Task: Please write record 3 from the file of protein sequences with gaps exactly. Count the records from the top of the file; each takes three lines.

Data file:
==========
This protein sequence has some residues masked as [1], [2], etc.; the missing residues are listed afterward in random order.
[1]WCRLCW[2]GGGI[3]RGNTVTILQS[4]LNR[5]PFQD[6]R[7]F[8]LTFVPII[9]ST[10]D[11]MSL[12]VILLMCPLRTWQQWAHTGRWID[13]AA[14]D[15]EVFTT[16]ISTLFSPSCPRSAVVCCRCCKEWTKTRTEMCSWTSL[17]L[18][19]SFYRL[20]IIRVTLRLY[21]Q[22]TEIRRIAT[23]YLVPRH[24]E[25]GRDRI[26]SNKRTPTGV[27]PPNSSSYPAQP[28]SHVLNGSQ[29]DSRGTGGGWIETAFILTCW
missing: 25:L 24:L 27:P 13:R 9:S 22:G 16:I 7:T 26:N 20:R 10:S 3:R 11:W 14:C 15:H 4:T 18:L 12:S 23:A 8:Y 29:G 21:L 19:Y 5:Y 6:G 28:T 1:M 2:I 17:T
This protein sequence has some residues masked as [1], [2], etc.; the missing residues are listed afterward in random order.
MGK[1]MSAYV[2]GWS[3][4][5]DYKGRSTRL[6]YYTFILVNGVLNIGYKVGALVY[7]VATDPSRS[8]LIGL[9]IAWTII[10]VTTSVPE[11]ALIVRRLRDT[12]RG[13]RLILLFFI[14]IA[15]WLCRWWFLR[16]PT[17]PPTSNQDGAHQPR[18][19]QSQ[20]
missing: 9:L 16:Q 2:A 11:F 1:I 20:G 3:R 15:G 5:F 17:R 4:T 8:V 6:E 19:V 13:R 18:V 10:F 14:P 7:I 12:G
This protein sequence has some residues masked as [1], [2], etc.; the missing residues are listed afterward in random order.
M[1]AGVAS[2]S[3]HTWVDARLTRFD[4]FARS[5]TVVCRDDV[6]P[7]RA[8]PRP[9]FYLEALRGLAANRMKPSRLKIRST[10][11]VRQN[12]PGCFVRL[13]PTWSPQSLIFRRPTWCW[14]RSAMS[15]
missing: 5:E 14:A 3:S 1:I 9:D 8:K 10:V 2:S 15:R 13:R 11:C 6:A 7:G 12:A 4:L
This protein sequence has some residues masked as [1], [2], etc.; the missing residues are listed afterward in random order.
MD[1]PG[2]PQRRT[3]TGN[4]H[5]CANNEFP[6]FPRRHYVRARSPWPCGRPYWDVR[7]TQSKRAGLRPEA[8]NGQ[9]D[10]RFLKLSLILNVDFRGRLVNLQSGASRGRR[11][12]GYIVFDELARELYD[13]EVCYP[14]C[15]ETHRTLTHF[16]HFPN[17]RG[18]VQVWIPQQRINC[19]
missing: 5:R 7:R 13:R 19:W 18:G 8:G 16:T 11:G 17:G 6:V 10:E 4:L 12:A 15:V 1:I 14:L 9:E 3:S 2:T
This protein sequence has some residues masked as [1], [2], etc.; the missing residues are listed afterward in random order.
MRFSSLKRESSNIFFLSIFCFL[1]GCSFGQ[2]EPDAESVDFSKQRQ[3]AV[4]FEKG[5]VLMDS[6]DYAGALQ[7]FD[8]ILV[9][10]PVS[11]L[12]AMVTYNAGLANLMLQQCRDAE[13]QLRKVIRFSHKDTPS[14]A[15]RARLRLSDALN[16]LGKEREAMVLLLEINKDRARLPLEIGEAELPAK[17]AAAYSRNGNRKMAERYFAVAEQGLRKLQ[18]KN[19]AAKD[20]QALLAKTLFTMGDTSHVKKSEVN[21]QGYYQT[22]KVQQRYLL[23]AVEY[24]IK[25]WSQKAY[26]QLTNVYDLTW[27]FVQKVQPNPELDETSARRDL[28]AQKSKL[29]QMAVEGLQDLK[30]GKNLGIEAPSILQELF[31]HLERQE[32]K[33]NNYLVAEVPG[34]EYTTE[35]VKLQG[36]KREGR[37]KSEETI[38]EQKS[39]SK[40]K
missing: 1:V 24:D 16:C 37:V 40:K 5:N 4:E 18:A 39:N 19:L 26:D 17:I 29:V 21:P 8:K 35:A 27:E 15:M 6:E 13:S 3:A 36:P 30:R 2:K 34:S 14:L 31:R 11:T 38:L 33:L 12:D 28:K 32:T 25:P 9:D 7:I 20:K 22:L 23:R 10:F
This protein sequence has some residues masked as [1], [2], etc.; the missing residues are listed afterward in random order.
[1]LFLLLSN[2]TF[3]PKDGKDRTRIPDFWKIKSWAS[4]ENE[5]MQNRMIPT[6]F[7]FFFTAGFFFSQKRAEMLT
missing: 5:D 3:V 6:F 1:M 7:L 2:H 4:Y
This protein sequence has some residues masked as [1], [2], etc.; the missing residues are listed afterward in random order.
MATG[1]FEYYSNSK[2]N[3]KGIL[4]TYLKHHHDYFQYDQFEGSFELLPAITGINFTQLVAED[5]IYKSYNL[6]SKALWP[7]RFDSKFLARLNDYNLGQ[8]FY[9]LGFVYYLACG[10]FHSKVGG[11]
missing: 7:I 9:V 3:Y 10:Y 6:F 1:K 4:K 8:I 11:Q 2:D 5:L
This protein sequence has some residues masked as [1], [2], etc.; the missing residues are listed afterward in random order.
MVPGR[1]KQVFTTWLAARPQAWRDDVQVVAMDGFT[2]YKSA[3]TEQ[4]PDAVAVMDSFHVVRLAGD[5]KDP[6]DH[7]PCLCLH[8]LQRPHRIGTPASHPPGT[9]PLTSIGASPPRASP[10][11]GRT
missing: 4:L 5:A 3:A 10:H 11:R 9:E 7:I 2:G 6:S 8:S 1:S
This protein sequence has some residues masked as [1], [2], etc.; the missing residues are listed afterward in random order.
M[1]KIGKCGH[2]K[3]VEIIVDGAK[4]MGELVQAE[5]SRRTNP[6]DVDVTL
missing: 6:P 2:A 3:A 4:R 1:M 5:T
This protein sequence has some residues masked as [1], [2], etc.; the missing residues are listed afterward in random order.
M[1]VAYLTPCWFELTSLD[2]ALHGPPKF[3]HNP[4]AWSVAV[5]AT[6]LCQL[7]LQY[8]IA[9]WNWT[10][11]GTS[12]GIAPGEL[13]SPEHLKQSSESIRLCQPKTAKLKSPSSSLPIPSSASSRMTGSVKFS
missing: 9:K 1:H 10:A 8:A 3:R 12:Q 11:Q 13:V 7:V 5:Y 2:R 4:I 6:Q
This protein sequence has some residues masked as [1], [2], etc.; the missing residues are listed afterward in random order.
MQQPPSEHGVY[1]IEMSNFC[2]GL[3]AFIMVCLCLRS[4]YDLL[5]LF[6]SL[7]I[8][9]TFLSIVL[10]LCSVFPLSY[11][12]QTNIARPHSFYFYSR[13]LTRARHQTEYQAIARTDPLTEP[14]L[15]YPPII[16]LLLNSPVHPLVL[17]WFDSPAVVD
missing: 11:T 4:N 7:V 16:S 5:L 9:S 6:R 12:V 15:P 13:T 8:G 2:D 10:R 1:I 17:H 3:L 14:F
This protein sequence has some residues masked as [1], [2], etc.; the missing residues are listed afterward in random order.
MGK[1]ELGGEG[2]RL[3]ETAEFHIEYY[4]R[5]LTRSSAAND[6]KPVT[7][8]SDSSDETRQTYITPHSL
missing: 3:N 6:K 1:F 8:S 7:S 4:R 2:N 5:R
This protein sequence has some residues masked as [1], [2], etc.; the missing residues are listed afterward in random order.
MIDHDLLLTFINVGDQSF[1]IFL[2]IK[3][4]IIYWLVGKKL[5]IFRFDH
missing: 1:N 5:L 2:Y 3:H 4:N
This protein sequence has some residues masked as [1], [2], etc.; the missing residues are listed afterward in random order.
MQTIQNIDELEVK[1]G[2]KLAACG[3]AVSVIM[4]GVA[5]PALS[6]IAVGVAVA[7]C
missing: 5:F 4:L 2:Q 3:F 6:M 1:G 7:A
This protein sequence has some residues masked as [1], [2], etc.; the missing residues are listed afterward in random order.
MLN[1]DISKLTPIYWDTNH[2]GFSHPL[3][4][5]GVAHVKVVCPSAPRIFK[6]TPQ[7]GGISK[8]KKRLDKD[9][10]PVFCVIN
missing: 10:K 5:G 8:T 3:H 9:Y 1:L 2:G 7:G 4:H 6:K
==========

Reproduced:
This protein sequence has some residues masked as [1], [2], etc.; the missing residues are listed afterward in random order.
M[1]AGVAS[2]S[3]HTWVDARLTRFD[4]FARS[5]TVVCRDDV[6]P[7]RA[8]PRP[9]FYLEALRGLAANRMKPSRLKIRST[10][11]VRQN[12]PGCFVRL[13]PTWSPQSLIFRRPTWCW[14]RSAMS[15]
missing: 5:E 14:A 3:S 1:I 9:D 8:K 10:V 2:S 15:R 13:R 11:C 6:A 7:G 12:A 4:L